Our academic world: Intellectual onanism?

HAVANA — It is a common practice in developed societies to link the academic world to the formulation of policy by their governments. The participation of specialized thinking in the projection of policies becomes a normal activity for the purpose of feeding into a government’s decisions. To us in Cuba, this contributive liaison is indispensable.

We’re not a developed country in economic terms, but we do have a sufficiently qualified academic and professional class to assume a prominent role in the formulation of projects and probable answers that will be useful to the government’s actions. In this dimension, yes, we qualify as “developed.”

This need to contribute specialized knowledge (which didn’t happen suddenly today) becomes more evident, almost essential, when we see that, beginning on 17D [Dec. 17, 2014] and continuing with the steps taken by our government and the United States’, a new stage has begun, replete with possible benefits as well as risks.

We are obligated to assume such risks, not only on the basis of our leaders’ undeniable political experience but also with the serene contribution of our “think tanks.”

In the administrations of our northern neighbor, academic centers and their “think tanks” — not a gratuitous simile to the steel juggernaut on tracks — have participated and currently participate in parallel (and sometimes jointly) with government institutions in the making of political decisions.

17D did not happen at random. It came from diverse analyses that conjugated two realities: the delicate moment lived by our country in its economic, social and political spheres, and the geopolitical needs of the world’s greatest power.

There is no change in “method,” as the U.S. authorities have repeated, to face our reality by divine inspiration. 17D emerged from analytical thinking and the concepts of HOW the Americans could carry out their projects by integrating diplomatic relations, the use of social psychology applied to the various means of communication, the ways to move close to our society by profiling sectors, desires, lacks, expectations, etc.

They have studied everything. Whether they did so accurately or not is something else, and it’s closely related to HOW we assume the challenge, by integrating into unity the diversity of our current composition.

Cuba, our government and our society, cannot evade the new dynamics in relations, nor label with names drawn from a bag — as the Dadaists named their poems — the new economic actors. Nor can they ignore the evolutionary visions of the new generations — not necessarily contradictory with the socialist ideal, if we are respectful, intelligent and open to dialogue — which are today an overwhelming majority.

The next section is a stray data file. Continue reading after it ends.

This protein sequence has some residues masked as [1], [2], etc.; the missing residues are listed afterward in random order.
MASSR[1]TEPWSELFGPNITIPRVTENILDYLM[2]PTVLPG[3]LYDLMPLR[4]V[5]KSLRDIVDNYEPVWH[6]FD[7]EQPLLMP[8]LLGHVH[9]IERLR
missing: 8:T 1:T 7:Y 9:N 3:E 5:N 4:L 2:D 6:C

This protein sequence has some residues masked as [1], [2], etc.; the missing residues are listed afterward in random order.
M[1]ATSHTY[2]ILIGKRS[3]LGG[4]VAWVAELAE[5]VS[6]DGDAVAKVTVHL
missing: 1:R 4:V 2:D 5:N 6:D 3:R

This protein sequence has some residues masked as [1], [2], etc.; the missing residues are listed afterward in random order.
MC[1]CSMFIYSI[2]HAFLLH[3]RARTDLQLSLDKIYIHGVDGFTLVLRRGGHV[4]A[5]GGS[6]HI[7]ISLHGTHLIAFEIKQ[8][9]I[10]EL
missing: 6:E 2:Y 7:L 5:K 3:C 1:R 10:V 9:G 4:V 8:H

It becomes inevitable to act in the new and complex circumstances that coincide with our process of Actualization (reforms or changes that must continue), with methods that are appropriate for the 15th year of the 21st Century, methods very different from those of earlier eras, disqualified and overtaken by the new internal and international contexts.

It becomes urgent to take advantage of the wealth of thought, analyses, writings and researches done and currently undertaken by our think tanks and academic centers, which are rich in a serene and objective lucidity. It is a field where we enjoy the ability to build our HOW.

But, are we exploiting these resources?

In IPS-Cuba I read a very interesting report that collects the opinions of important Cuban socialist academicians committed to the process — and I worried. Some of their quotes appear below in italics.

Theoretical thought is undervalued in Cuba, a pending task for social science in the face of the imminent political, social and cultural effects of the reestablishment of relations with the United States, expressed historian, attorney and essayist Fernando Martínez.

For his part, politologist Esteban Morales cautioned that, while there can be no talk of a divorce, serious difficulties remain before we can achieve an adequate articulation between the social sciences and policy, something that’s “indispensable for the survival of the social project.”

“A nation can save its economy and simultaneously lose its revolution, because the revolutions of liberation have their capability in the cultural centers,” Martínez said.

Morales then reflected on the need for “a policy that takes advantage of all the intellectuals who write, so they may create texts that are more interesting, attractive and critical in our press, which we know is not good.”

He also lamented that the task given most frequently to Cuban social scientists has been to diagnose, not to predict, because “at times, when someone dared to foretell possible situations or phenomena, he ended up regretting it.”

When I read these statements and ponder them, and when I remember other statements made by friends or acquaintances in academia, I posit the initial subject from another angle, as an economist, if you will. I ask myself, “Why, then, did we train so many specialists in different fields of international politics, such as social or economic areas?”

Will that surprising number of centers dedicated precisely to such studies serve only for an act of intellectual onanism unable to generate results?

Our HOW goes through the fruitful marriage with academia as a participant in the formulation of policies and the dissemination of ideas and debates, so that we, the people, may participate actively and with knowledge of the full, integral reality of the different alternatives that our socialism can beget.

To close doors is an invitation to destroy the formulations, ideas and debates and we revolutionaries should not contribute to that. That might possibly be a recipe for the restoration of capitalism.